Opponents of free trade in the United States have blamed the surge in drug trafficking from Mexico on NAFTA. These charges are unfounded. The unguarded U.S. border with Mexico stretches over 2,000 miles. In 1997, more than 82 million passenger vehicles, over 3 million tractor-trailer trucks, and 230 million people crossed the U.S.-Mexico border. The United States and Mexico, moreover, share a long tradition--dating back over 150 years--of smuggling goods in both directions across the border. Free trade did not turn Mexico into a major drug transshipment country. Mexico owes its current national drug crisis to internal and external factors. Internally, Mexico historically has been a closed, single-party state in which corruption has flourished, unimpeded by weak judicial and legal institutions. Externally, successful U.S. drug-interdiction efforts in the Caribbean and Andean region of Latin America during the 1980s pushed Colombian drug cartels toward Central America and Mexico in search of alternative distribution routes.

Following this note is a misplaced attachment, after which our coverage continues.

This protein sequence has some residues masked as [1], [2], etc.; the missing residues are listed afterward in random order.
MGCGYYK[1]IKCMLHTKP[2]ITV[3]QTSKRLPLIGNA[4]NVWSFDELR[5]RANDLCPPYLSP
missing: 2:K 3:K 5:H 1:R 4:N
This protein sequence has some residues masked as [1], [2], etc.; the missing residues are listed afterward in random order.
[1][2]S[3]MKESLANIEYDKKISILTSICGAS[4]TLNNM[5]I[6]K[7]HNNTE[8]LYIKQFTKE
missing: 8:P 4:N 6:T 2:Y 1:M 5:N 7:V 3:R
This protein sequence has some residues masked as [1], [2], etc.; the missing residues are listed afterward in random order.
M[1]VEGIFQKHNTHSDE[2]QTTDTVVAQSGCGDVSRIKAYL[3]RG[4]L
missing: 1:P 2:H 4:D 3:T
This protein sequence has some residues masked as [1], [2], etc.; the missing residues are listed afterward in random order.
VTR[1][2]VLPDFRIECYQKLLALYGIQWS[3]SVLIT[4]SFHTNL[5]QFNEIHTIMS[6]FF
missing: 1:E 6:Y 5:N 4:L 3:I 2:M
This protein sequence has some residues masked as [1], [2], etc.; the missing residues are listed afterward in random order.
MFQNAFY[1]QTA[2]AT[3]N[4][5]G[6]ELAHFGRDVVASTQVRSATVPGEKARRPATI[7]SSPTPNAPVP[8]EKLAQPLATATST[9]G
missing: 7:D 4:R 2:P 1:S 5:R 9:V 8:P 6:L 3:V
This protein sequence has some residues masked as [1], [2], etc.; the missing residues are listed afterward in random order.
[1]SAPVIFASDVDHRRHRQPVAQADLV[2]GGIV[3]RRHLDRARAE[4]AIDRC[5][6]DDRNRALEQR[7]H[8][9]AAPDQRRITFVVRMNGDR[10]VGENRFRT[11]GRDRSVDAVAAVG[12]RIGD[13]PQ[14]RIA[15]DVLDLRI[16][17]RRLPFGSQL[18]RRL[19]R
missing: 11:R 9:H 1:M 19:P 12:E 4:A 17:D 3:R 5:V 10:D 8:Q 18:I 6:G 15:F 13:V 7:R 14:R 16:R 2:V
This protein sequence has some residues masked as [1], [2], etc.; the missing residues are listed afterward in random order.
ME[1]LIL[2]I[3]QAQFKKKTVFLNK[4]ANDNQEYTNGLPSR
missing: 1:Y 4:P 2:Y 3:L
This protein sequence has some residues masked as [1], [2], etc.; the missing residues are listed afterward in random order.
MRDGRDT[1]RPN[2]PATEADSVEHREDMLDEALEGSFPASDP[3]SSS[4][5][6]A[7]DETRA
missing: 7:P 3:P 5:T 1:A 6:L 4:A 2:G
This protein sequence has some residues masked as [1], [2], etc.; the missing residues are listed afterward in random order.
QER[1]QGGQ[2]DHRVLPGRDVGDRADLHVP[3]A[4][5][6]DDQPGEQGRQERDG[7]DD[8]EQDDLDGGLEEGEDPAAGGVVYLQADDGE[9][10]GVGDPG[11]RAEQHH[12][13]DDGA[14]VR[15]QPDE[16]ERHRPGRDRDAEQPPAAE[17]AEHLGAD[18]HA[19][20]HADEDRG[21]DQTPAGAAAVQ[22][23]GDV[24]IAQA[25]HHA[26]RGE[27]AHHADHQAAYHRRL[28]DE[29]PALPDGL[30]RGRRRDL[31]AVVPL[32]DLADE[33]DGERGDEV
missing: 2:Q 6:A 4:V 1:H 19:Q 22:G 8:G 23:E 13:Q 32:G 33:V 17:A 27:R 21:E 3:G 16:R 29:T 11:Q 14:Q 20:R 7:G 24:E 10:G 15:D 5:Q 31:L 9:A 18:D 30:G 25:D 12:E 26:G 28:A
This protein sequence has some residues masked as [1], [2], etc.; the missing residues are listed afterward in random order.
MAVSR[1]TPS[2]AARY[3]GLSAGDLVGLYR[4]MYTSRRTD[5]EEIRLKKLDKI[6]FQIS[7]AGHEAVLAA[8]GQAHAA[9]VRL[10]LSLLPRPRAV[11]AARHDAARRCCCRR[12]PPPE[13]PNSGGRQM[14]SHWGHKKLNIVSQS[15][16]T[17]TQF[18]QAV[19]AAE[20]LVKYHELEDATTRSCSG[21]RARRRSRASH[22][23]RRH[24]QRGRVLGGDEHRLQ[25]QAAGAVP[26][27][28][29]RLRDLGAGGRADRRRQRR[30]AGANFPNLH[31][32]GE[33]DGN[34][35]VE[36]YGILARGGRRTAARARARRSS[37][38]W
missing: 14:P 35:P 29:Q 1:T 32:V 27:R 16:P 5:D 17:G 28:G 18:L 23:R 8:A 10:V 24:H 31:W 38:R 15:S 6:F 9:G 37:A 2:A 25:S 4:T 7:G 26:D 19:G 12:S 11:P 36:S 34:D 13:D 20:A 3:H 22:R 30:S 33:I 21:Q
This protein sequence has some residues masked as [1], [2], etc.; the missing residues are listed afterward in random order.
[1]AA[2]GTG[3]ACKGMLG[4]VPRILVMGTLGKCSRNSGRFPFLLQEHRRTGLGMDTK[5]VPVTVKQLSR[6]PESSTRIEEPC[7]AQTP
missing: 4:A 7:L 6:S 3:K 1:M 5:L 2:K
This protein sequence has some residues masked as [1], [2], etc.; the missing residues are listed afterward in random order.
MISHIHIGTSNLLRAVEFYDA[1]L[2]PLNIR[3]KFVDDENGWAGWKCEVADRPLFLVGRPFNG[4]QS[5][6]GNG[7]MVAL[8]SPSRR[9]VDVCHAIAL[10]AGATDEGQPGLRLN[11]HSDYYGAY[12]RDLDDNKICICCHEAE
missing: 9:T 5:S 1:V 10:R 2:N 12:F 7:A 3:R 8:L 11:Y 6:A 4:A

Mexico is at the top of the list of U.S. foreign policy priorities in Latin America, but the Clinton Administration has done little to develop closer relations since 1994. Mexico today is the second-largest buyer of U.S. manufactured products in the world, after Canada and before Japan. The United States has vital economic and security interests at stake in maintaining a close relationship with Mexico, yet President Clinton has made little effort to cultivate closer relations with the government of President Ernesto Zedillo in Mexico since bilateral U.S.-Mexico relations took a bad turn as a result of the peso crisis that erupted in December 1994.